This year I was invited to join a number of other Anglicans from across Canada to contribute to a daily Lenten reflection resource. You can find the whole resource, called Behold the Lamb: Lenten Reflections from Canadian Anglicans, here:

This is my reflection for April 6th, on John 11:45-end. 

“If we let him go on like this, everyone will believe in him, and the Romans will come and destroy both our holy place and our nation.” 

I find this surprisingly…understandable. The pharisees and the chief priests are afraid of the quite real threat of violence and destruction the Romans pose. 

It is so refreshing to catch a glimpse of a different, more human, perspective of these ones. The chief priests and pharisees are so frequently cast in the role of Jesus’ opponent in the gospels, that they have too often been reduced to two-dimensional villains. This in turn has been fuel for the fire of the great sin of anti-Semitism in the Church and the world – something to guard against whenever we wonder our way through the stories of Jesus. 

While fear is a powerful motivator, something that we might understand and even relate to, what they did was still wrong. It is wrong to conspire to arrest and murder someone. And so, perhaps the opportunity we have this Lent, with this text, as we assess the brokenness in the world and those who contribute to it, is to soften our eyes and our hearts a little. Perhaps this can be an invitation to resist reducing those who do wrong to two-dimensional villains, to hold on to their humanity, to be curious, to remember their belovedness and their hope of redemption, while still holding them to account.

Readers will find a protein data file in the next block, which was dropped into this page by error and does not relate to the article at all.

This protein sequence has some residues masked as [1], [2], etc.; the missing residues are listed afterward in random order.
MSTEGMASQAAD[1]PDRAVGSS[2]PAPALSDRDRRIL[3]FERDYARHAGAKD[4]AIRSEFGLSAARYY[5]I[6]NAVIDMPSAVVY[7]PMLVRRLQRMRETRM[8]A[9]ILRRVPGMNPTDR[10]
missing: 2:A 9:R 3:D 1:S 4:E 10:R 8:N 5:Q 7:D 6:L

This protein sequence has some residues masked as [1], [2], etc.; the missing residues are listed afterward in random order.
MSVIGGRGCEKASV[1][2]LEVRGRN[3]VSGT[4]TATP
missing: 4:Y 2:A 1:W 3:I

I think that the invitation for soft eyes and hearts might just be for when we look at ourselves too. Because sometimes it is us who are like the religious leaders in this story, both as individuals and certainly as the institutional Church. We too have done what is wrong, silencing those who are different and challenging, sacrificing the innocent out of fear. While we are called to this important and uncomfortable self-reflection, to repentance, to atonement and newness of life; while we need to be held to account, we too are still beloved in our brokenness.